reports that one song title is now confirmed for the new Black Sabbath album, which will be the first album recorded with the original lineup (sadly minus Bill Ward) in 34 years. The title of the song is “God is Dead.” Having just published the book Black Sabbath and Philosophy, this is music to my ears.

The phrase “God is Dead” comes from the philosopher Friedrich Nietzsche, and it is spoken by the Madman in a vignette in The Joyful Wisdom as well as by the prophet Zarathustra in Thus Spoke Zarathustra. “God is Dead” is one of the best known but least understood lines in all of Western Philosophy. Most people simply take it as a statement of atheism, but it is not. Rather, it is a statement of irrelevance. It means that the God of the Judeo-Christian has become obsolete; he is no longer the guiding force in people’s lives that he was in earlier times. Why? It’s science that has killed God. In earlier times science had to bow before scripture and theology (think of Galileo), but now to science God seems an unnecessary hypothesis. One wonders, of course, if God is lost as a source of moral value, where will value and meaning come from? With the death of God we are faced with the challenge of nihilism. We must somehow accept that there is no objective, God-given meaning or value in the world and still find a way to live and even flourish.

Of course we do not have the new Sabbath song to listen to yet, but in considering the philosophical significance of some of their earlier songs we can get a feel for what “God is Dead” may say. As I write in Black Sabbath and Philosophy, “To transcend a desperate situation, one must first face it. In this way, Nietzsche’s outrageous claim that ‘God is dead’ is echoed in the blasphemy of Sabbath’s celebration of Satan in songs such as ‘N.I.B.’ It is perfectly understandable why people take flight from reality and find comfort in religion, but Nietzsche finds Christianity to be a dangerous fiction that discourages people from living this life to the fullest. As he says in Thus Spoke Zarathustra, ‘all things have been baptized in the well of eternity and are beyond good and evil; and good and evil themselves are but intervening shadows and damp depressions and drifting clouds.’ In Sabbath’s song ‘Supernaut’ we can hear Nietzsche’s rejection of religion and its ethic of rugged individualism and self-reliance: "Got no religion / Don’t need no friends / Got all I want / And I don’t need to pretend / Don’t try to reach me / ‘cause I’ll tear up your mind / I’ve seen the future / And I’ve left it behind." Our very existence is without pre-given meaning, yet that’s OK. We don’t need a pre-given purpose, and we can deal with a universe that is indifferent to us. We are free to choose how we will live our lives; nothing necessarily compels us to do one thing or another. In making our free choices we define who we are. Along these lines, "Under the Sun / Every Day Comes and Goes" presents an existentialist’s declaration of independence: "Well I don’t want no preacher / Telling me about the god in the sky / No I don’t want no one to tell me / Where I’m gonna go when I die / I wanna live my life with no people telling me what to do / I just believe in myself, ‘cause no one else is true."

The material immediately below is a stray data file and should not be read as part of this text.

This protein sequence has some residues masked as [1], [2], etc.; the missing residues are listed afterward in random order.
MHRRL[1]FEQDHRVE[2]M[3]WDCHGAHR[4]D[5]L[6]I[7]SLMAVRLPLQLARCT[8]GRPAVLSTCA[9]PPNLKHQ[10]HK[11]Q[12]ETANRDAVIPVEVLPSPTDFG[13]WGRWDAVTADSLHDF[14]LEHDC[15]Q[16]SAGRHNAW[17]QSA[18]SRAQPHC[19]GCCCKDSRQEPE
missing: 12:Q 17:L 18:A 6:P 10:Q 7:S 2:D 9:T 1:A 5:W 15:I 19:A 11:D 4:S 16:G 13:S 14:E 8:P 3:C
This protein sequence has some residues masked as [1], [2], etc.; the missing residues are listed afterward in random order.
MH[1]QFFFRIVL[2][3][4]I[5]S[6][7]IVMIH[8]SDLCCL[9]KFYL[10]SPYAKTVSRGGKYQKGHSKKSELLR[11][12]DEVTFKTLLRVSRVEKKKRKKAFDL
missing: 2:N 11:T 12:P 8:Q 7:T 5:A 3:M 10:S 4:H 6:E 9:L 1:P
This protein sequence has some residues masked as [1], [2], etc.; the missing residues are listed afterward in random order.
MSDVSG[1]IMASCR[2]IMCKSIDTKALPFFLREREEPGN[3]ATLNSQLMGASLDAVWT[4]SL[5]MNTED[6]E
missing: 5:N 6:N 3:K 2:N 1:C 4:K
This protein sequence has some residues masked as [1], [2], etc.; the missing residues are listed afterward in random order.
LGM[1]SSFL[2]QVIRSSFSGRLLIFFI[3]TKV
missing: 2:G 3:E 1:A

Sabbath’s lyrics, penned by Geezer Butler, are rarely black and white. As I say in the introduction to Black Sabbath and Philosophy, the lyrics “are all about shades of gray, rich, suggestive, and ambiguous, often undercutting one message with its opposite. Sabbath flirt with the occult but embrace the divine. They tell cautionary tales of heroin’s hand of doom while themselves snowblind or high on sweet leaf. And they don’t passively plead to give peace a chance to the tune of jangling guitars; they rage in the "fight for peace to the beat of war drums.” So we can expect that the song “God is Dead” will not be a mindless, blasphemous romp. More likely, it will lament the loss of God and invoke his return. After all, Geezer Butler remains a committed Catholic. But this is simply speculation. The song remains to be seen, or heard, when the new Black Sabbath album is released in early 2013.

Plato on Pop

Philosophy and pop culture
David Kyle Johnson Ph.D.

David Kyle Johnson, Ph.D., is an associate professor of philosophy at King's College in Pennsylvania.

William Irwin, Ph.D.

William Irwin, Ph.D., is a professor of philosophy at King’s College in Pennsylvania.

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